This is the final post of a four-part series on Winter RVing. Here are a few cold weather RVing suggestions:
1. If you have winterized your RV, space heaters or propane powered catalytic heaters, such as Mr. Heater or Camco’s Olympian, are excellent choices as backup heat sources and are great to keep handy, according to Chris Dougherty, owner RV Medics LLC of New England in Springfield, Mass.
“It is extremely important to follow the directions carefully and leave a window and a vent cracked for fresh air,” he said. “Make sure your safety detectors (propane, smoke and carbon monoxide) are in good working order and do not disable them.”
2. Because of the small space in an RV, condensation can be a considerable challenge. Thermo-pane windows are a big help.
“If you have the space and access to shore power, a dehumidifier helps tremendously,” said Dougherty. “If you do not have the space, try to keep your interior space vented, especially when creating steam from cooking.”
3. If it snows, remove it from the top of your rig as soon as it is safe to do so. “Prolonged snow load on a warm RV, because of the relative lack of insulation, can cause snow melt water to back up, and if there is a spot for a leak, can make that leak worse,” said Dougherty.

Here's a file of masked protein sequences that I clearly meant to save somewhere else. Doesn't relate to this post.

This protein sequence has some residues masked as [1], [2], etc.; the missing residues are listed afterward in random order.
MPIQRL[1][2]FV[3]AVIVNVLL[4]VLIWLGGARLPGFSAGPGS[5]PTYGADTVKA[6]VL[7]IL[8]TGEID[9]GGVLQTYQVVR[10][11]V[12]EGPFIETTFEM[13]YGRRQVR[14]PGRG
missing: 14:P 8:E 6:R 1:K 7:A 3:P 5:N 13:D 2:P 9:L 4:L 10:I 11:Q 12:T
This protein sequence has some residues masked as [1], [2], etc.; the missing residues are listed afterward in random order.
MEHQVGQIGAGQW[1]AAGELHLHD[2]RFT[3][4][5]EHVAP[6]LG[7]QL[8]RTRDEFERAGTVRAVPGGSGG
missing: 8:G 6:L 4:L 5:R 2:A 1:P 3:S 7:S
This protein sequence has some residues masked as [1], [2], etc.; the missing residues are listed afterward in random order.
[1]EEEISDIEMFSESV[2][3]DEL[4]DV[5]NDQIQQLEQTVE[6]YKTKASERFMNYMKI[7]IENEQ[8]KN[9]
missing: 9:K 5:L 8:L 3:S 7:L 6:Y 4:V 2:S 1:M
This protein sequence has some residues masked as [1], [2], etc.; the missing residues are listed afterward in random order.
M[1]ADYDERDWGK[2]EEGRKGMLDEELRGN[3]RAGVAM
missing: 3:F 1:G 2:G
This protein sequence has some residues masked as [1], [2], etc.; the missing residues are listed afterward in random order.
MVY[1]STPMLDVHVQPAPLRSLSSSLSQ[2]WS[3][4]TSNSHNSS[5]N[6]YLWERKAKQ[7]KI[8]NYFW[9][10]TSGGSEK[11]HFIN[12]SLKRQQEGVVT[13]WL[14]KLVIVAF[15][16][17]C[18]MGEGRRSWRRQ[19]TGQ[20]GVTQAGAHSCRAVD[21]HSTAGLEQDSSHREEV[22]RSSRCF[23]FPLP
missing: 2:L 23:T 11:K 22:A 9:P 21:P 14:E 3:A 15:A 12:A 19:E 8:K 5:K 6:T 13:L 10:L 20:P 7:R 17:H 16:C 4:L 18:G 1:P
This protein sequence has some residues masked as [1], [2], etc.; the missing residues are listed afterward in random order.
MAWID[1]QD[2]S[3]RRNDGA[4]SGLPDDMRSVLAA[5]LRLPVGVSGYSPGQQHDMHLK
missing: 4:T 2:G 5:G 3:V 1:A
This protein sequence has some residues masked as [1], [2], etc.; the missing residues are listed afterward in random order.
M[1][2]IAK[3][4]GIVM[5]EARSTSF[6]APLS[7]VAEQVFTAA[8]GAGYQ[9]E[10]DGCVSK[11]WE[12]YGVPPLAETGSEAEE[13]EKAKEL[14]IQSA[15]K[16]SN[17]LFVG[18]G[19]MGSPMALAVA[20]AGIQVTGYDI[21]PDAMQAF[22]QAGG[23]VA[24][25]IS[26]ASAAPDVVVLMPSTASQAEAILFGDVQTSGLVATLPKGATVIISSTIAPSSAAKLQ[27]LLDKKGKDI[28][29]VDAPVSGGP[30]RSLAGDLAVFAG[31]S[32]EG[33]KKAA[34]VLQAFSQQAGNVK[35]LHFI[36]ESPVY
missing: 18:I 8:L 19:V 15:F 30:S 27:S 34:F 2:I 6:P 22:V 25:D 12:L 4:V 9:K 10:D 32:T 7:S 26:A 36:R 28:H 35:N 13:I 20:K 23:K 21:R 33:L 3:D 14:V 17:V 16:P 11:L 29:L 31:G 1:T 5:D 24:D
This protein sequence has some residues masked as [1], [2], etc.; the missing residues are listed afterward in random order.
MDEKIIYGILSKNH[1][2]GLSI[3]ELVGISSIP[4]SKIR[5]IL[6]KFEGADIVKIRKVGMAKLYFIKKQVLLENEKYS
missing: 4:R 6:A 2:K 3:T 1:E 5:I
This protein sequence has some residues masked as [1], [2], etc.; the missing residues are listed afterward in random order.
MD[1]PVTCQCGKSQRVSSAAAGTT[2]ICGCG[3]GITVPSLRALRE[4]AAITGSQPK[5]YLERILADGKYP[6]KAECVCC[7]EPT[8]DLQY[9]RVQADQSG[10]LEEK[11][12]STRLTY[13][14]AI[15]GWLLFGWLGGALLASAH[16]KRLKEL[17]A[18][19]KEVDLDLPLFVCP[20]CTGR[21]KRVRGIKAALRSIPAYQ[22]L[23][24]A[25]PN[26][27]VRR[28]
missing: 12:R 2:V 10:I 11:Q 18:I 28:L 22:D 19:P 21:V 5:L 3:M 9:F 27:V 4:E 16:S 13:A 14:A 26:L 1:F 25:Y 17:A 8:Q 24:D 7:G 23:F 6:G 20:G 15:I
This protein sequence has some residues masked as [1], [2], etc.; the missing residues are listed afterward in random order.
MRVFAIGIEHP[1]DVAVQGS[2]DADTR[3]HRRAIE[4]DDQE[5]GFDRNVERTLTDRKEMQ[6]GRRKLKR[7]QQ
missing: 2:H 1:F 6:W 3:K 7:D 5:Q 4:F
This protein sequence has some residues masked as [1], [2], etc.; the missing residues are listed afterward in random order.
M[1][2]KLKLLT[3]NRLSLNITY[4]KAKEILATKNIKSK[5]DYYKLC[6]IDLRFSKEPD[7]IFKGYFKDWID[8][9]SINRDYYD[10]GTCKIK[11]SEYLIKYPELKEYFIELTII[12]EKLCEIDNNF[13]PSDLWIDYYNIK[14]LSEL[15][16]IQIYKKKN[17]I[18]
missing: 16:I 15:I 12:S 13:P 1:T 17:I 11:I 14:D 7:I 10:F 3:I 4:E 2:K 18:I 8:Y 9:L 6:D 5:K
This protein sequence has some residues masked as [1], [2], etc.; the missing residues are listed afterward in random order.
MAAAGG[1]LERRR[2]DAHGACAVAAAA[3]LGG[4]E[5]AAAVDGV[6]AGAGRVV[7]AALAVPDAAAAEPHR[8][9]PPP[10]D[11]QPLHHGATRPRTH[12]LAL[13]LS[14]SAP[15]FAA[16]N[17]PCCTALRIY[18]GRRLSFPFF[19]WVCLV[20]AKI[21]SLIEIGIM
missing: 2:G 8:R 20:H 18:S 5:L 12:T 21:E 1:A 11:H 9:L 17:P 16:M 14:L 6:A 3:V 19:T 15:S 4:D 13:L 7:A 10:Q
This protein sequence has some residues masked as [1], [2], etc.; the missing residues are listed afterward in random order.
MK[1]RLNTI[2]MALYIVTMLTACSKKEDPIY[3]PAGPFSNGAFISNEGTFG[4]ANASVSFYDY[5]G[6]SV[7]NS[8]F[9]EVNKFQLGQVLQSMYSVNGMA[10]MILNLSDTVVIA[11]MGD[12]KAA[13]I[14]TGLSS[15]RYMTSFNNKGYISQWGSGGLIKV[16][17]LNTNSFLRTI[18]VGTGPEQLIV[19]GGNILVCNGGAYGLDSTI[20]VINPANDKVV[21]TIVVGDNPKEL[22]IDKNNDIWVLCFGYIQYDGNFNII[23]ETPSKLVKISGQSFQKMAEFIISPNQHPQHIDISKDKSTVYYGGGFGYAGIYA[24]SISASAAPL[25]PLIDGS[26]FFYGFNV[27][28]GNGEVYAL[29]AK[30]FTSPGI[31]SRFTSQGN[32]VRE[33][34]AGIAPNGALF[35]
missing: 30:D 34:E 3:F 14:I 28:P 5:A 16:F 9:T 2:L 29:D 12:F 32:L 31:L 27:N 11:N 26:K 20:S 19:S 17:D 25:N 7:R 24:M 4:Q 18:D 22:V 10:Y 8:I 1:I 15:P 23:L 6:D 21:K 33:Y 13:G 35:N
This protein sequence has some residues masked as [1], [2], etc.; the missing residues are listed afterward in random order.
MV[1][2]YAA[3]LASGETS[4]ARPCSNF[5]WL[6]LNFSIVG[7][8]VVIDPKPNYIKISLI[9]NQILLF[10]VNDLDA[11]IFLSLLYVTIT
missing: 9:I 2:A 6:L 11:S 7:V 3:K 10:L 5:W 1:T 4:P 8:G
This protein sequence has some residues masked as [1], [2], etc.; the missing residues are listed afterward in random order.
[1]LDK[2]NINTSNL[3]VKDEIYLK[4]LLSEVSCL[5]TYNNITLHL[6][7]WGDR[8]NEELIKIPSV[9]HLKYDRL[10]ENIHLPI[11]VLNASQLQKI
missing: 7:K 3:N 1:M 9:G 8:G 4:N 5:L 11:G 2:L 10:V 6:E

For easier snow removal, purchase a long-handled snow brush, or a big truck wash brush with extendable handle, or a super soft wide floor broom. Always remove snow before driving.
4. “Cold temperatures can quickly drain batteries in cell phones and cameras,” said Suzi Dow, publisher, US National Forest Campground Guide. “Carry these electronic devices under your jacket to help prolong battery life and have a spare battery, just in case.”
5. One last cautionary note, know your destination and how to get there. Winter is not the time for spontaneously exploring backcountry roads. Do not trust your GPS, especially on forest service roads. Check the weather forecast and always be prepared for a change in the winter.
Also read: Winter RVing, part 1 — “Not much different than summer camping” says Mike Wendland
Winter RVing, part 2 — Rich and Joanne Bain don’t limit camping to the warm seasons
Winter RVing, part 3 — Chris Dougherty loves having “a portable winter cabin all ready to go”
Photo: Many RVers use their travel trailers, even when temperatures dip below freezing, to cross country ski in many public and private RV parks open all year that have camping sites with electricity. (Courtesy of GoRVing)